A tent for Scotland : August : bikepacking : 2 man/lightweight

Cycle-touring, Expeditions, Adventures, Major cycle routes NOT LeJoG (see other special board)
ianmcdaid
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Joined: 26 Jun 2020, 8:53pm

Re: A tent for Scotland : August : bikepacking : 2 man/lightweight

Postby ianmcdaid » 25 Aug 2020, 5:39pm

I've just bought a Vango F1 Xenon UL 2+

https://www.vango.co.uk/gb/camping-equi ... -ul-2.html

Best tent I've ever owned. Light, quick and easy to put up! Its so easy to put away, none of that hassle squeezing air out. I carry this on my own but its definitely a 2 man tent. Don't pay the £410 on the Vango website.

I got mine price matched to an Amazon price of £250:

https://www.amazon.co.uk/Vango-Xenon-Te ... %2B&sr=8-1

Mr.Benton
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Location: North Yorkshire and soon to be Worcestershire

Re: A tent for Scotland : August : bikepacking : 2 man/lightweight

Postby Mr.Benton » 25 Aug 2020, 8:56pm

I used the slightly smaller version, the Xenon UL2 when I was cycle touring in Chile at the beginning of the year. It is essentially the same tent as recommended by ianmcdaid but without the massive porch.
The tent is excellent.

https://www.vango.co.uk/gb/camping-equi ... -ul-2.html

I purchased mine from go outdoors.

KTHSullivan
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Location: Wind Swept Lincolnshire

Re: A tent for Scotland : August : bikepacking : 2 man/lightweight

Postby KTHSullivan » 26 Aug 2020, 11:33am

I would tend to shy away from the more diaphanous examples on the market. Although they are undoubtedly well engineered and capable most of the derivatives are aimed at the overseas market where the weather is somewhat more predictable than Scotland. As mentioned by a few above the upper price band Vango and Force 10 tents offer quite good performance at a reasonable price point.
Just remember, when you’re over the hill, you begin to pick up speed. :lol:

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pjclinch
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Re: Tent help!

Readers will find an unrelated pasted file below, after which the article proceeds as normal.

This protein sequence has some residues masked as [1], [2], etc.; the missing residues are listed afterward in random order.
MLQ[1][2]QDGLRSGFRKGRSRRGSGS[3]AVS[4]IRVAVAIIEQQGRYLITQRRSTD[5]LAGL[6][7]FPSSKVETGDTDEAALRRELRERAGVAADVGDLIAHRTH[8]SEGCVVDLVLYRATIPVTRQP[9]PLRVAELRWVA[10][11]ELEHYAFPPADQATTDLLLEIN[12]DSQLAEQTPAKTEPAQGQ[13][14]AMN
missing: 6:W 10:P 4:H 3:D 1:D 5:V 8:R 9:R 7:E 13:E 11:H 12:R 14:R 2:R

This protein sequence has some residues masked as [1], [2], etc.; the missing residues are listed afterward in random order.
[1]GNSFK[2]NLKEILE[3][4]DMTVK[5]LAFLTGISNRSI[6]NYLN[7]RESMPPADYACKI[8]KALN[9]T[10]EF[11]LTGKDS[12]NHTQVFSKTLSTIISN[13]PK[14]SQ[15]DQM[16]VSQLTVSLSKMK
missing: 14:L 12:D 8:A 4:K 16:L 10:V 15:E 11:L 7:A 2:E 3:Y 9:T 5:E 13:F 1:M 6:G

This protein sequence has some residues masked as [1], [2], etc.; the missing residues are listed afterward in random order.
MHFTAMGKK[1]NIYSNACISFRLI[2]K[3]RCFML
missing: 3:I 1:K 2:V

Postby pjclinch » 26 Aug 2020, 12:55pm

matt2matt2002 wrote:Buy cheap, buy twice. But then if you're only going once. Buy cheap.
MSR Hubba Hubba NX2 for me.
Not cheap. I camp a lot.


The problem there is that even if it's safe to assume expensive = good, good needs to be in your particular context of "good". So while you can spend, say, a grand+ on a top-end bunker-class tent you can use for an unsupported ski tour across Antarctica, if what you need is something that's very light with a compact pitching footprint then that's money down the drain. And even where you're buying in to the right niche there can be design details that just don't work for some campers.

I think the Hubba Hubbas are good tents (we have one) but I don't think they're great tents: we're looking to replace ours with something that addresses a few issues we have with it (not things that are bad, just things we'd like done differently, like all-in-one pitch, dismountable inner, thicker groundsheet, more guying points, bit more space for two, even if it means a little more weight), but that's the sort of thing you only really find out by using them in practice. I think a first tent is fairly likely to get replaced, even if it's an expensive, high quality, well regarded item.

Pete.
Often seen riding a bike around Dundee...

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pjclinch
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Re: A tent for Scotland : August : bikepacking : 2 man/lightweight

Postby pjclinch » 26 Aug 2020, 12:58pm

KTHSullivan wrote:I would tend to shy away from the more diaphanous examples on the market. Although they are undoubtedly well engineered and capable most of the derivatives are aimed at the overseas market where the weather is somewhat more predictable than Scotland. As mentioned by a few above the upper price band Vango and Force 10 tents offer quite good performance at a reasonable price point.


It's perhaps worth noting that the very lightweight Terra Nova Laser Comp was used by Steve Parry to do a winter round of all the Munros, often camping high. Light and crisp-packety is not necessarily the same as "weak". To some degree you can throw money at the problem for more strength at the same weight.

Pete.
Often seen riding a bike around Dundee...